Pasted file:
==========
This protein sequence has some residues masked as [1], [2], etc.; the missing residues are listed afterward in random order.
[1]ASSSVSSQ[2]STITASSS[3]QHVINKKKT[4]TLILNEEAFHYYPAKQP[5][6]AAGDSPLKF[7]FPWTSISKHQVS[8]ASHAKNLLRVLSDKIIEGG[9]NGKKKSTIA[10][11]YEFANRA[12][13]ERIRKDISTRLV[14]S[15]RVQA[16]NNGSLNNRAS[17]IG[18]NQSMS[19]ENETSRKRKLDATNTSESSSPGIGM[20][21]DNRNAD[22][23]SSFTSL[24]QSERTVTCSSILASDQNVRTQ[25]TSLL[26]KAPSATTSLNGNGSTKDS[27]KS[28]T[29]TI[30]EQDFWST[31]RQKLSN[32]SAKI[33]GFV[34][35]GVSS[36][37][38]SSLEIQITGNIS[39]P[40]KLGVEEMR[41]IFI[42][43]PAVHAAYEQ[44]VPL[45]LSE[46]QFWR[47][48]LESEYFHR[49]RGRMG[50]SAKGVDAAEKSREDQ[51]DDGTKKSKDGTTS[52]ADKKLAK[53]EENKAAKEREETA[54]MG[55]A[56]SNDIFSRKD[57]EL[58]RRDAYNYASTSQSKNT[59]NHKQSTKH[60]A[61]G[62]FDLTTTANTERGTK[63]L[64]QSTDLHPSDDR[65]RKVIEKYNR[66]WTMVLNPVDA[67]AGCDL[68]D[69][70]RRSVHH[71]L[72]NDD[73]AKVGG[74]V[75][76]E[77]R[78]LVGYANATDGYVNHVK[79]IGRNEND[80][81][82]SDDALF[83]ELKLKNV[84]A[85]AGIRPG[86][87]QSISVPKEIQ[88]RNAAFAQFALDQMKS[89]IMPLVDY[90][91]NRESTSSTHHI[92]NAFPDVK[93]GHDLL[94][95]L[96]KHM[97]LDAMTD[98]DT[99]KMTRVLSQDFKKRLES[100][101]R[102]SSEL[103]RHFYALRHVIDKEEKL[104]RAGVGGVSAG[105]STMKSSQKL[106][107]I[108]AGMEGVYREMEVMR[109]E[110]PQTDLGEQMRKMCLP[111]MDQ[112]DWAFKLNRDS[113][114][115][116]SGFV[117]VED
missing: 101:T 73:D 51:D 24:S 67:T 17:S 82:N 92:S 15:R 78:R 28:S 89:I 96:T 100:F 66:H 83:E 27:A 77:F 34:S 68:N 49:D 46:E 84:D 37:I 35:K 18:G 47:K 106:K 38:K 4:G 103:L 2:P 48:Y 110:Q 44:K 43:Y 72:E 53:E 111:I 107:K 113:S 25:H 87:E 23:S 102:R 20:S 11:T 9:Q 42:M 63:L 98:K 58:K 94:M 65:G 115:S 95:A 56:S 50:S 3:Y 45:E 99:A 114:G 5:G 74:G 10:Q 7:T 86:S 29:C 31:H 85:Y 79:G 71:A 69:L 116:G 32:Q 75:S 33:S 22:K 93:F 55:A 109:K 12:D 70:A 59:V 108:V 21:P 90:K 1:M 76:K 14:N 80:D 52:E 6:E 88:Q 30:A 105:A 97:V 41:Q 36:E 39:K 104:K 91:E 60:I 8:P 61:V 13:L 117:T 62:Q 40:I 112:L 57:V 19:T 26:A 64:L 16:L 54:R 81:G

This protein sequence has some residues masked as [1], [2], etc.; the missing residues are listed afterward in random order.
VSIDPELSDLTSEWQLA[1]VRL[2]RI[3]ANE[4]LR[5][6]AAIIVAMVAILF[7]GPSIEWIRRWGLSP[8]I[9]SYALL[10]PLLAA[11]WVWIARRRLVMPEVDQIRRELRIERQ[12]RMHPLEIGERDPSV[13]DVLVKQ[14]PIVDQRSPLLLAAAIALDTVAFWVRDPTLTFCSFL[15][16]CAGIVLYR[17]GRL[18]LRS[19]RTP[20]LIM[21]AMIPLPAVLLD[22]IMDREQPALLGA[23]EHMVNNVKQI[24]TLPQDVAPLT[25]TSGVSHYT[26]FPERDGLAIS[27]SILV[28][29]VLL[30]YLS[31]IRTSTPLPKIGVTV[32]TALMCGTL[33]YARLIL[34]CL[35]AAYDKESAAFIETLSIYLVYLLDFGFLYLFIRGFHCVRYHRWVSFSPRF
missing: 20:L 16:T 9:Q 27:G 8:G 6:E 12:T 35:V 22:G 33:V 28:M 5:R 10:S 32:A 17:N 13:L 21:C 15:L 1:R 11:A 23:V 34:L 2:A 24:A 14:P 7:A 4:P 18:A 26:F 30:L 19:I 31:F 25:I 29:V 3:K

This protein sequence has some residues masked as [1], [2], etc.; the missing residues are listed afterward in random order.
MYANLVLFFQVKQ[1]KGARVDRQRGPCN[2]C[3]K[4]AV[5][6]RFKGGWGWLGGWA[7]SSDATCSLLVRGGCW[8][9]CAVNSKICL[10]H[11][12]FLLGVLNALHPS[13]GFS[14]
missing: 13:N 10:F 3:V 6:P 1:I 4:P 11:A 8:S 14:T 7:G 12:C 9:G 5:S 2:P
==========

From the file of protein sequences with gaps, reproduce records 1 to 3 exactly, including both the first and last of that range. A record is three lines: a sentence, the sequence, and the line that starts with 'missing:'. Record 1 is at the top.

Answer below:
This protein sequence has some residues masked as [1], [2], etc.; the missing residues are listed afterward in random order.
[1]ASSSVSSQ[2]STITASSS[3]QHVINKKKT[4]TLILNEEAFHYYPAKQP[5][6]AAGDSPLKF[7]FPWTSISKHQVS[8]ASHAKNLLRVLSDKIIEGG[9]NGKKKSTIA[10][11]YEFANRA[12][13]ERIRKDISTRLV[14]S[15]RVQA[16]NNGSLNNRAS[17]IG[18]NQSMS[19]ENETSRKRKLDATNTSESSSPGIGM[20][21]DNRNAD[22][23]SSFTSL[24]QSERTVTCSSILASDQNVRTQ[25]TSLL[26]KAPSATTSLNGNGSTKDS[27]KS[28]T[29]TI[30]EQDFWST[31]RQKLSN[32]SAKI[33]GFV[34][35]GVSS[36][37][38]SSLEIQITGNIS[39]P[40]KLGVEEMR[41]IFI[42][43]PAVHAAYEQ[44]VPL[45]LSE[46]QFWR[47][48]LESEYFHR[49]RGRMG[50]SAKGVDAAEKSREDQ[51]DDGTKKSKDGTTS[52]ADKKLAK[53]EENKAAKEREETA[54]MG[55]A[56]SNDIFSRKD[57]EL[58]RRDAYNYASTSQSKNT[59]NHKQSTKH[60]A[61]G[62]FDLTTTANTERGTK[63]L[64]QSTDLHPSDDR[65]RKVIEKYNR[66]WTMVLNPVDA[67]AGCDL[68]D[69][70]RRSVHH[71]L[72]NDD[73]AKVGG[74]V[75][76]E[77]R[78]LVGYANATDGYVNHVK[79]IGRNEND[80][81][82]SDDALF[83]ELKLKNV[84]A[85]AGIRPG[86][87]QSISVPKEIQ[88]RNAAFAQFALDQMKS[89]IMPLVDY[90][91]NRESTSSTHHI[92]NAFPDVK[93]GHDLL[94][95]L[96]KHM[97]LDAMTD[98]DT[99]KMTRVLSQDFKKRLES[100][101]R[102]SSEL[103]RHFYALRHVIDKEEKL[104]RAGVGGVSAG[105]STMKSSQKL[106][107]I[108]AGMEGVYREMEVMR[109]E[110]PQTDLGEQMRKMCLP[111]MDQ[112]DWAFKLNRDS[113][114][115][116]SGFV[117]VED
missing: 101:T 73:D 51:D 24:S 67:T 17:S 82:N 92:S 15:R 78:R 28:S 89:I 96:T 100:F 66:H 83:E 27:A 77:F 34:S 68:N 49:D 46:E 84:D 37:I 35:K 18:G 47:K 106:K 38:K 4:G 103:L 2:P 48:Y 110:Q 44:K 43:Y 72:E 53:E 111:I 107:K 113:S 25:H 87:E 23:S 102:R 20:S 11:T 9:Q 42:M 63:L 98:K 58:K 94:M 65:G 115:S 95:A 56:S 50:S 3:Y 45:E 99:A 114:G 5:G 74:G 10:Q 7:T 86:S 29:C 31:H 85:Y 79:G 71:A 69:L 116:G 32:Q 75:S 33:S 22:K 93:F 55:A 109:K 12:D 70:A 59:V 108:V 21:P 90:K 1:M 76:K 14:N 80:D 52:E 6:E 88:Q 30:A 105:A 97:V 41:Q 36:E 39:K 104:K 91:E 60:I 8:P 61:V 13:L 117:T 62:Q 40:I 112:L 57:V 19:T 26:A 64:L 16:L 54:R 81:G

This protein sequence has some residues masked as [1], [2], etc.; the missing residues are listed afterward in random order.
VSIDPELSDLTSEWQLA[1]VRL[2]RI[3]ANE[4]LR[5][6]AAIIVAMVAILF[7]GPSIEWIRRWGLSP[8]I[9]SYALL[10]PLLAA[11]WVWIARRRLVMPEVDQIRRELRIERQ[12]RMHPLEIGERDPSV[13]DVLVKQ[14]PIVDQRSPLLLAAAIALDTVAFWVRDPTLTFCSFL[15][16]CAGIVLYR[17]GRL[18]LRS[19]RTP[20]LIM[21]AMIPLPAVLLD[22]IMDREQPALLGA[23]EHMVNNVKQI[24]TLPQDVAPLT[25]TSGVSHYT[26]FPERDGLAIS[27]SILV[28][29]VLL[30]YLS[31]IRTSTPLPKIGVTV[32]TALMCGTL[33]YARLIL[34]CL[35]AAYDKESAAFIETLSIYLVYLLDFGFLYLFIRGFHCVRYHRWVSFSPRF
missing: 20:L 16:T 9:Q 27:G 8:G 6:E 12:T 35:V 22:G 33:V 28:M 5:R 10:S 32:A 17:N 13:L 21:C 15:L 1:R 11:A 23:V 34:L 2:A 24:A 14:P 7:A 4:P 18:A 26:F 30:L 19:I 31:F 25:I 29:V 3:K

This protein sequence has some residues masked as [1], [2], etc.; the missing residues are listed afterward in random order.
MYANLVLFFQVKQ[1]KGARVDRQRGPCN[2]C[3]K[4]AV[5][6]RFKGGWGWLGGWA[7]SSDATCSLLVRGGCW[8][9]CAVNSKICL[10]H[11][12]FLLGVLNALHPS[13]GFS[14]
missing: 13:N 10:F 3:V 6:P 1:I 4:P 11:A 8:S 14:T 7:G 12:C 9:G 5:S 2:P